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Help please! My Canon 1Ds k 3 is producing images with a pale band down one side:
Only happens at high shutter speeds of over 1/800 sec., I've only just noticed this as I don't often use this camera body for action shots. Not visible at lower speeds. I presume a shutter problem? I'm sure it needs to go off to Canon but I'm off to Africa in a few days!
Any experience of this?
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Where, Stevie? I can't see it.
Looks like the right-hand edge on the posted image. A shutter problem would seem to me to be the mostly likely cause. Looks like there's a slight bit of under exposure just to the left of it, too, unless my eyes are playing tricks.
Had the same sort of problem with my nikon d 90 is the camera auto bracketing, just an idea
Ah....I can see it now. Can't help though....
Could it be that the shutter is bouncing at the end of its movement, rebounding slightly and re-exposing a strip of the sensor?
Thanks guys. Fortunately I have another body for action shots on my Africa trip, the 1Ds should be just about OK for lanscape stuff and back-up as there is no time for repair now!
My friend had the same problem and it got worse. Sensor problem so now he could only use it on long exposures or he would get the strip.
Quote: My friend had the same problem and it got worse. Sensor problem so now he could only use it on long exposures or he would get the strip.
Oh dear me, that sounds expensive.....
It is very likely a shutter problem - the camera probably needs a service.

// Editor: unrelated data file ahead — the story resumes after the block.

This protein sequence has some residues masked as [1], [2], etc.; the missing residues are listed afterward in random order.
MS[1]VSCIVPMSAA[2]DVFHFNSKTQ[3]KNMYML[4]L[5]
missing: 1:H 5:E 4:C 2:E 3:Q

Shutter operation detail first.
The shutter works by moving across the short dimension of the frame, with the "shutter open" blade moving first and the "shutter closed" curtain moving second.
At shutter speeds slower than about 1/400 the sensor is completely uncovered for part of the exposure time.
At faster than about 1/400 exposure is via a slit between the 2 moving shutter blades, with the slit getting narrower as shutter speeds increase - to around only about 6% of the sensor height at 1/8000.
The likely problem.
This shutter seems to be "bouncing" either at start up or exposure end, and probably more bottom left in this picture than top left so that a narrow slit of the picture area is receiving extra exposure.
At slower speeds the extra exposure effect is not significant compared to total exposure.
By 1/800 with a travel time of about 1/400 and a slit width of about 50% the extra exposure is enough to be obvious.
I hope this helps.
Just a quick comment on a happy ending to this. The camera went off to H. Lehmann of Stoke (Canon CPS approved repairer) and in about 5 days came back with a new shutter fitted, free of charge! Also, the camera, which had been bouncing around recently in a Landrover in Africa (and was therefore absolutely filthy and covered in dust) received a thorough clean and looks like new! I also got a very polite phone call during the repair to explain the problem and reassure me they'd fix it as quickly as possible. All in all an excellent service!
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